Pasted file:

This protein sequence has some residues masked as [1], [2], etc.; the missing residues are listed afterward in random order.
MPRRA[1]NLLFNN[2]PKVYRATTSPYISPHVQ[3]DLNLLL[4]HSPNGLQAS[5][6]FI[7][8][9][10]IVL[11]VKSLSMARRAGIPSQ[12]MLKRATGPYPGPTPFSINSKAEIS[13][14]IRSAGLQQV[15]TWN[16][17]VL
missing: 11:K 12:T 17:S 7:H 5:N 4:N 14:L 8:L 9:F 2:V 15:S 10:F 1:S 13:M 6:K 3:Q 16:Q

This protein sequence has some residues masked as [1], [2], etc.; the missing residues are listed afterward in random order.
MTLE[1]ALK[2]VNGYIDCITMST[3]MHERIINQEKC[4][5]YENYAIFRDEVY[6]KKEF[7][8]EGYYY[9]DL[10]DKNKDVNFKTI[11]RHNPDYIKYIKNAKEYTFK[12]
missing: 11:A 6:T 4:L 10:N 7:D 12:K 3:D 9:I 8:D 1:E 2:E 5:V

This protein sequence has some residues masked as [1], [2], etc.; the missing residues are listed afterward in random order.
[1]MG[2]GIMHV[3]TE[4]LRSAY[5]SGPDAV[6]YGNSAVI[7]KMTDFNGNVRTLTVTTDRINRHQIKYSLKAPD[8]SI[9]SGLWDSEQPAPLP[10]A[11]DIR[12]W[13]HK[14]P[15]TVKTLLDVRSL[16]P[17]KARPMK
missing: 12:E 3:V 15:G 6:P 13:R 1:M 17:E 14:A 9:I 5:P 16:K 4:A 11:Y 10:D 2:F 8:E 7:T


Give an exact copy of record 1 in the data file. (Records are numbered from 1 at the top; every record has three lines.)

This protein sequence has some residues masked as [1], [2], etc.; the missing residues are listed afterward in random order.
MPRRA[1]NLLFNN[2]PKVYRATTSPYISPHVQ[3]DLNLLL[4]HSPNGLQAS[5][6]FI[7][8][9][10]IVL[11]VKSLSMARRAGIPSQ[12]MLKRATGPYPGPTPFSINSKAEIS[13][14]IRSAGLQQV[15]TWN[16][17]VL
missing: 11:K 12:T 17:S 7:H 5:N 4:N 14:L 8:L 9:F 2:V 15:S 10:F 1:S 13:M 6:K 3:Q 16:Q